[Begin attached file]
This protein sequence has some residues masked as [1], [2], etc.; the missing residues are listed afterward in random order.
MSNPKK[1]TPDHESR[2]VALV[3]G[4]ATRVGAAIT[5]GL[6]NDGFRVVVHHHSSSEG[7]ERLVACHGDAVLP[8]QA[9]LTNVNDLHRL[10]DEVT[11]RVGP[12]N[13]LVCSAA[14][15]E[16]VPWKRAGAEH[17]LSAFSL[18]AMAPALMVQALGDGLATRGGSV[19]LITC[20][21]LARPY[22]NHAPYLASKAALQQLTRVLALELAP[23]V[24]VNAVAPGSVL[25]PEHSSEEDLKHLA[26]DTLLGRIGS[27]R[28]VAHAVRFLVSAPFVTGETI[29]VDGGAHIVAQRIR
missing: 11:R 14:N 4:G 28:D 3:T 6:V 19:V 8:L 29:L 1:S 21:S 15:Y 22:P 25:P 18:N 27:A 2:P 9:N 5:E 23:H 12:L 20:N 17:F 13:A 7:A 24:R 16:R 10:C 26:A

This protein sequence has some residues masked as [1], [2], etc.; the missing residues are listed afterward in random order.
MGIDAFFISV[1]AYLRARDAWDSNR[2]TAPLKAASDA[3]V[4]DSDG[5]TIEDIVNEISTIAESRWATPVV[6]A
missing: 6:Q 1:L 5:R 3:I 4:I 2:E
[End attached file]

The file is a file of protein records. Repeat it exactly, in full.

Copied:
This protein sequence has some residues masked as [1], [2], etc.; the missing residues are listed afterward in random order.
MSNPKK[1]TPDHESR[2]VALV[3]G[4]ATRVGAAIT[5]GL[6]NDGFRVVVHHHSSSEG[7]ERLVACHGDAVLP[8]QA[9]LTNVNDLHRL[10]DEVT[11]RVGP[12]N[13]LVCSAA[14][15]E[16]VPWKRAGAEH[17]LSAFSL[18]AMAPALMVQALGDGLATRGGSV[19]LITC[20][21]LARPY[22]NHAPYLASKAALQQLTRVLALELAP[23]V[24]VNAVAPGSVL[25]PEHSSEEDLKHLA[26]DTLLGRIGS[27]R[28]VAHAVRFLVSAPFVTGETI[29]VDGGAHIVAQRIR
missing: 11:R 14:N 4:G 28:D 3:T 6:V 19:V 8:L 29:L 1:S 21:S 15:Y 22:P 25:P 18:N 27:A 2:P 9:N 5:E 23:H 12:L 20:N 17:F 13:A 7:A 24:R 16:R 10:C 26:A

This protein sequence has some residues masked as [1], [2], etc.; the missing residues are listed afterward in random order.
MGIDAFFISV[1]AYLRARDAWDSNR[2]TAPLKAASDA[3]V[4]DSDG[5]TIEDIVNEISTIAESRWATPVV[6]A
missing: 6:Q 1:L 5:R 3:I 4:I 2:E